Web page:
flipCode - Tech File - Jeroen Bouwens [an error occurred while processing this directive]
Jeroen Bouwens
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E-Mail: flipcode@jeroen.ws

   06/04/1999, OpenGL Mania

Well, it's been a while since my last update, but I think now is a good moment. I've been busy the last couple of weeks learning OpenGL. Although at first I was a bit overwhelmed by the complexity of the API, I got used to it quite fast. A friend of mine also found a nice OpenGL wrapper component for C++Builder, and the result can be seen in the new test-app.

The changes are significant, but not very visible. The biggest change is of course the switch to GL, but also the addition of a (rudimentary) 3DS-file loader. I also added a checkbox to turn on/off the CPU-usage bars. These bars simply aren't made for high-speed animation, and switching them off makes quite a difference.

The other changes are all invisible. I've been playing around with my class-definitions again, and I think I have a nice structure now where most tasks/data are owned by the correct class. Good class design is very important in my view. If done well, it can make all the difference in having clean, easy-to-read-and-understand or complex, hard-to-follow-and-maintain code. In a one man project the size of a 3D engine this is a nice feature and not very essential. For anything larger, especially if a team is writing it, it can make the difference between success or failure.

The nice thing about OpenGL is that it is possible to replace the software renderer a piece at a time. At this point, I have simply replaced my own rasterizer with the GL one. This was very straightforward: At the very end of my rendering pipeline, there was a loop like this:

  for (i=0;i<Visible;i++) 
I moved this to a separate method called "Rasterize" because the GL-component I use somehow requires all OpenGL drawing to be done inside the "OnPaint" event-handler. The "draw"-method calls one of two polyfillers: OGLFlat or OGLGouraud. OGLFlat looks like this:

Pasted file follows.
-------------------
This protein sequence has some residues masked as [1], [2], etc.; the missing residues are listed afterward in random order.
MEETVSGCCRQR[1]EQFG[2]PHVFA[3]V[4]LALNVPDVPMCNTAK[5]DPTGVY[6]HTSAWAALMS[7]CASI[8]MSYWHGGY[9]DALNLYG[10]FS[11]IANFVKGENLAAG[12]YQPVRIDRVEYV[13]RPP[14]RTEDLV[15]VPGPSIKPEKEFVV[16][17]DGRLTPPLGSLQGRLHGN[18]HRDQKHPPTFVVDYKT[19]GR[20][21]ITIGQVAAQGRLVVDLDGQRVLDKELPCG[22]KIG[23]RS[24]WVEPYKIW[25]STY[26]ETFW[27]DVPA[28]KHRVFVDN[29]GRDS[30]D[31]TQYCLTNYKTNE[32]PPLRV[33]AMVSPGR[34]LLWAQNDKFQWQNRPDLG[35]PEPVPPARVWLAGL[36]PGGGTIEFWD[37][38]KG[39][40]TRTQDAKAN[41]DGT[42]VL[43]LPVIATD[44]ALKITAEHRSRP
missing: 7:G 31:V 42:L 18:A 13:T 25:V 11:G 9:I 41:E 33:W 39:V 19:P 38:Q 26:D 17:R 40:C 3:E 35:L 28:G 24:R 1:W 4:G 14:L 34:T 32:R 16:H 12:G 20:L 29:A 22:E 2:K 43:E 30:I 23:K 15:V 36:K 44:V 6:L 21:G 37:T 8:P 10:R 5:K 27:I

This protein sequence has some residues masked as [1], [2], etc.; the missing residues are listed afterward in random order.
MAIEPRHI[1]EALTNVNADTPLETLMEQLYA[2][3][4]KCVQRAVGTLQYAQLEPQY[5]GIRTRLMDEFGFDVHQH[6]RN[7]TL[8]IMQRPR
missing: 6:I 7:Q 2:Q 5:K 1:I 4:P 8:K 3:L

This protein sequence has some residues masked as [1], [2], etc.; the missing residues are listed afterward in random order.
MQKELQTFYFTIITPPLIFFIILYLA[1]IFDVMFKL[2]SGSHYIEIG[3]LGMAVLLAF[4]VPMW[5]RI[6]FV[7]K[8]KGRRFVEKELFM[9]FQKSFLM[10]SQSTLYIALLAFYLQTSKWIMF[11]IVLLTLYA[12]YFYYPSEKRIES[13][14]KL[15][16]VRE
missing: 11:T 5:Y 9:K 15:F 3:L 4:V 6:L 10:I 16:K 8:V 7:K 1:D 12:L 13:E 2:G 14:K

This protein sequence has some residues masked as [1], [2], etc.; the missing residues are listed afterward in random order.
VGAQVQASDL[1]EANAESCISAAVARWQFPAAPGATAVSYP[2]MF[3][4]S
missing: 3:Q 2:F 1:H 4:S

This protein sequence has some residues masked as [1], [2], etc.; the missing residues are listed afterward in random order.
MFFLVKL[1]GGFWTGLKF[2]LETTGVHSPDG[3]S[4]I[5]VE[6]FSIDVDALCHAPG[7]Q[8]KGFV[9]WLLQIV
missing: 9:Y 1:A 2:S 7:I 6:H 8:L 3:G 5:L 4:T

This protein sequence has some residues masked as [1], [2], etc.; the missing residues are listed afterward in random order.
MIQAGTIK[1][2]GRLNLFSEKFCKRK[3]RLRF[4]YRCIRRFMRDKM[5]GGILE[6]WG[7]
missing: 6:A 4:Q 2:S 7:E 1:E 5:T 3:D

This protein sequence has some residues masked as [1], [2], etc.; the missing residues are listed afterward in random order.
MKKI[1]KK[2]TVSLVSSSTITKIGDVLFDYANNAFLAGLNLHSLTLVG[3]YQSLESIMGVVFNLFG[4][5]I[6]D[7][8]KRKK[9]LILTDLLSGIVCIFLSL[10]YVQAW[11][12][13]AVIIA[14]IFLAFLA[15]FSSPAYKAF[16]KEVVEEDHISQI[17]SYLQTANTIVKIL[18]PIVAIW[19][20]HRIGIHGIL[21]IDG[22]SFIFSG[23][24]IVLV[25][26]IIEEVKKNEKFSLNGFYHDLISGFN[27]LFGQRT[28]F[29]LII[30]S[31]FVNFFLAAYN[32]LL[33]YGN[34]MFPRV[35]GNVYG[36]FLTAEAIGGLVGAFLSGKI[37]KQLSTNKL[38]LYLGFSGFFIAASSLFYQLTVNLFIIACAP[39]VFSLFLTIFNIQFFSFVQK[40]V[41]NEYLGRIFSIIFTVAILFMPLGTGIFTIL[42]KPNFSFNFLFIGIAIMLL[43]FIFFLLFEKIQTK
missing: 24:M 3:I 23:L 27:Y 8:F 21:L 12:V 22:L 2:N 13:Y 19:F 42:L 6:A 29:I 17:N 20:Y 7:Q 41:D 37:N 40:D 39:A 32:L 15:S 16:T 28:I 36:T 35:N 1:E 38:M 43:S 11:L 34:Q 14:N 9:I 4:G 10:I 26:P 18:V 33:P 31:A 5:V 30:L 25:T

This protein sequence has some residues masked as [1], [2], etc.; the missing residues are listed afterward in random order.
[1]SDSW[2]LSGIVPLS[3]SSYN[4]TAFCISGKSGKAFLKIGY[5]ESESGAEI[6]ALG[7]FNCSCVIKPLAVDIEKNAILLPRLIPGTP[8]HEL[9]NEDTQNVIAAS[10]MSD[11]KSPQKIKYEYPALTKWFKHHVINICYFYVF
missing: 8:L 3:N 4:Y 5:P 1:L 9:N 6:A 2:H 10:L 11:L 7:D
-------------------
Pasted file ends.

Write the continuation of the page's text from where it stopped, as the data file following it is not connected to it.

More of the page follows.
//Retrieve vertex information
  x1 = SortList[FaceNum].Coords[0].X;
  y1 = SortList[FaceNum].Coords[0].Y;
  x2 = SortList[FaceNum].Coords[1].X;
  y2 = SortList[FaceNum].Coords[1].Y;
  x3 = SortList[FaceNum].Coords[2].X;
  y3 = SortList[FaceNum].Coords[2].Y;

  R = SortList[FaceNum].FaceColor.R;
  G = SortList[FaceNum].FaceColor.G;
  B = SortList[FaceNum].FaceColor.B;

  //Draw polygon



This is the complete polygon-filler! Couldn't be simpler in my view :).

Of course this is only the first step. Ultimately, the entire engine should be built around the GL structure, which means a lot more modifications. It's probably worthwhile to start from scratch. Until then, I think I now have the basic framework for further experimenting with visibility determination and more advanced rendering algorithms (raytracing and radiosity). More on these subjects later.

Happy coding,

  • 04/01/2002 - Thoughts On Software Development
  • 09/10/2000 - Observe Your Objects
  • 01/31/2000 - Factories
  • 09/14/1999 - Polymorphism and Inheritance
  • 08/14/1999 - Object Design
  • 06/04/1999 - OpenGL Mania
  • 05/04/1999 - 3D Clipping
  • 04/29/1999 - Introduction

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    Download The Sample Program: ManicMotion.exe

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